Tibet: A Night in Shigatse

Everest to Shenzhen

An overland journey from one side of China to the other

Part V: Shigatse

Shigatse, Tibet
With a population 9f 97,000 people, Shigatse is officially Tibet’s second largest City

The Torture Chair

The masseuse’s elbows and arms dug into my shoulders and back with an impatient furury that brought tears to my eyes. ‘did I do something to offend her?’ I wondered.

We lay face-down on reclining message chairs in the spa behind our hotel in Shigatse. Three straight days of driving coupled with an uncomfortable night on a hard bed at Everest Base Camp made my back, shoulders, and neck  stiff and sore.

Now, as the masseuse took out out some kind of personal vendetta on my muscles, I wondered how much of my back would be bruised in the morning. She moved so quickly from area to area that I could barely get in a gasp of pain before she moved on.  And so the torture continued.

When we finally stood up from the chairs, my shoulders ached with every movement.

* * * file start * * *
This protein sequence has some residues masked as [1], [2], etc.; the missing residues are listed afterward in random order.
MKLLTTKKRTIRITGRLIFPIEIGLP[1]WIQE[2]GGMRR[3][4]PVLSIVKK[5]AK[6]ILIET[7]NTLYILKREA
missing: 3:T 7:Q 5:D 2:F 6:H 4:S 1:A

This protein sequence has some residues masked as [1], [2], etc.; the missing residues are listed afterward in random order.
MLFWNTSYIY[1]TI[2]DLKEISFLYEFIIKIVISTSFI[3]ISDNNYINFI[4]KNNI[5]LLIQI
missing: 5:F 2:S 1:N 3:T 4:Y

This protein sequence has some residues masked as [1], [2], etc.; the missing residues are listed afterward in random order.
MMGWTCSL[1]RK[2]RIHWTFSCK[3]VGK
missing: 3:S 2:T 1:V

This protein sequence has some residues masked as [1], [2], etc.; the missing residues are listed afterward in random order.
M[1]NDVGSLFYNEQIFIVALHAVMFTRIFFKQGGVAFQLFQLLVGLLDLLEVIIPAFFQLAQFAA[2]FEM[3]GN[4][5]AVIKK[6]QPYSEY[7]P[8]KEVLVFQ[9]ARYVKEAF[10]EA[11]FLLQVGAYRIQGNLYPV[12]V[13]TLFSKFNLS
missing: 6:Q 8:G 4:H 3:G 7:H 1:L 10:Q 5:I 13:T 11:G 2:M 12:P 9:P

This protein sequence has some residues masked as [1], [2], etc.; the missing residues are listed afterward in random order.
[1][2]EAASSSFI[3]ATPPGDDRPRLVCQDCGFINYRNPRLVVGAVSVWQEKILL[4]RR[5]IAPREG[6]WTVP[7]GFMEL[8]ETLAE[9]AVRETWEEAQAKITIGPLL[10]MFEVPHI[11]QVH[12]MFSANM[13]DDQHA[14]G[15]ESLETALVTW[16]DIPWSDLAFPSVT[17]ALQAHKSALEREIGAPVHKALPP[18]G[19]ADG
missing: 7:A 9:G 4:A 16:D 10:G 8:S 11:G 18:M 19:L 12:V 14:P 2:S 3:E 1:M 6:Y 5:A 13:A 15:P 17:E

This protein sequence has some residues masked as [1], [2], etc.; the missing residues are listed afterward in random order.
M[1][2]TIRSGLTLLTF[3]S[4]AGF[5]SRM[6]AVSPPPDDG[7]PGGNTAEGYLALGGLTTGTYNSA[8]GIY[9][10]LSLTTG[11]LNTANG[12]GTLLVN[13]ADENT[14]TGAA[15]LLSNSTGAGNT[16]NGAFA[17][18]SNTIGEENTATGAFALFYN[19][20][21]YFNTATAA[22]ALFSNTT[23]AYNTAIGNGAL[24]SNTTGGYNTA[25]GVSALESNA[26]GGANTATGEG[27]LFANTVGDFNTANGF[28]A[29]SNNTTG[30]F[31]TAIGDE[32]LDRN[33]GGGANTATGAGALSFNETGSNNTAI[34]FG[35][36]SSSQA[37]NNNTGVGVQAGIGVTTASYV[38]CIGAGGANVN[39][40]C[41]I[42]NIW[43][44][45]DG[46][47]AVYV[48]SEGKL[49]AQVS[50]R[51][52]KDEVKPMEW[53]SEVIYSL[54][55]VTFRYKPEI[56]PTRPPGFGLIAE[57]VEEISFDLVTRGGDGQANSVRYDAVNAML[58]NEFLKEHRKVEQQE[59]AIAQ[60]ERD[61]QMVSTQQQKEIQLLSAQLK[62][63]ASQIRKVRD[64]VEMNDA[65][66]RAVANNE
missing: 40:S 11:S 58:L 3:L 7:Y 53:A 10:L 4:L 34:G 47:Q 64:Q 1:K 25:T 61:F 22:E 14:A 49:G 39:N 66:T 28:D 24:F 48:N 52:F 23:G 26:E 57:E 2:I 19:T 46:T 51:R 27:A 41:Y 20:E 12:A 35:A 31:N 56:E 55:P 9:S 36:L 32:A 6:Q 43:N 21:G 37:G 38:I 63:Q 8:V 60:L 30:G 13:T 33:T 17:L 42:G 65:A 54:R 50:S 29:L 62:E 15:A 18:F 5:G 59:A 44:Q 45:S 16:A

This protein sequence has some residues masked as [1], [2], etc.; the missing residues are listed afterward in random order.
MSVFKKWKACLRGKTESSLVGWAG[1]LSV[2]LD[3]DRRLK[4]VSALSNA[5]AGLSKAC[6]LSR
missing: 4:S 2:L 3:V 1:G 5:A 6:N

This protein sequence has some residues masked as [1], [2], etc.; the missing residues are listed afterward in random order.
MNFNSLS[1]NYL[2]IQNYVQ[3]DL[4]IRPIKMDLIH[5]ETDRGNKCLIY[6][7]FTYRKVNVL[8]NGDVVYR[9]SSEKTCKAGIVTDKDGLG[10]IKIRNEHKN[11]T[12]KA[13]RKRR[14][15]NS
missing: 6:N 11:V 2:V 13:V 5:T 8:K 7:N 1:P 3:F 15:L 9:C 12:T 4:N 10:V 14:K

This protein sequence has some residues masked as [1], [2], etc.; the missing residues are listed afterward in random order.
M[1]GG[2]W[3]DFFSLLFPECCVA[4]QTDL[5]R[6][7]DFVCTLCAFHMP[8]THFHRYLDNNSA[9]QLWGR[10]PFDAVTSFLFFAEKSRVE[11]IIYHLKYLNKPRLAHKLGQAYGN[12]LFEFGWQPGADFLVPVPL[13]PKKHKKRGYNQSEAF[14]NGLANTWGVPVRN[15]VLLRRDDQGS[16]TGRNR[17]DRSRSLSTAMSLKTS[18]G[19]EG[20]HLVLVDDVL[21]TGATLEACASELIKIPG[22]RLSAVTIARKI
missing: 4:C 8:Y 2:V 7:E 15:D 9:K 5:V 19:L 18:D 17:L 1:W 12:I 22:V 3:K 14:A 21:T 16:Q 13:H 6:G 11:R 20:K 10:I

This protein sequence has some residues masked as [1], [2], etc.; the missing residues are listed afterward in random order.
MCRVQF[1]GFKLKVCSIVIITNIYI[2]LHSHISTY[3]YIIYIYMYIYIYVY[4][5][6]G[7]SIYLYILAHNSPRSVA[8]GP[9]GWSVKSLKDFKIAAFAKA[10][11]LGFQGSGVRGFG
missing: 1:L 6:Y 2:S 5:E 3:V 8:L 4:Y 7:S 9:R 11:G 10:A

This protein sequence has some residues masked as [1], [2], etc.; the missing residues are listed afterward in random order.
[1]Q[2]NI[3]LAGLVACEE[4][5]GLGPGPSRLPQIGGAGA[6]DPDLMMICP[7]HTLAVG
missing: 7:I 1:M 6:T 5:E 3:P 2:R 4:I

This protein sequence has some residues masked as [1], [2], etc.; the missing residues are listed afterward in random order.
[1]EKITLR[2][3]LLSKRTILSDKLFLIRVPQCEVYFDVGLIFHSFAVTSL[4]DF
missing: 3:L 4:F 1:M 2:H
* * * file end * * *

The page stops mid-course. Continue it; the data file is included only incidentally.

The work of 200 Craftsmen

Gesar Hotel is one of the most beautiful hotels – possibly in China.  Though plain on the outside, the hotel’s interior is ornate and colorful.  The walls and ceilings of the lobby, hallways, and even the rooms are beautifully hand carved and painted.

Gesar Hotel in Shigatse, Tibet
Each room in the Gesar Hotel has ornate, Tibetan decor

Gesar Hotel opened in 2012 as one of Shigatse’s newest hotels.  Most  tourists spend two nights here – one on their way to Everest Base Camp, and one on the way back to Lhasa.

The only drawback to the lavish accommodation is its location. Situated on a quiet street in the city’s southeastern suburbs – There is little to see or do nearby. After our rough massage, my friend and I walked a couple of blocks down the street looking for dinner.  We found only one restaurant – a touristy Chinese affair targeting the Chinese Tourists. Accustomed to real Chinese food, we decided to forgo the Tibetan imitation and returned to the hotel restaurant for Yak Burgers.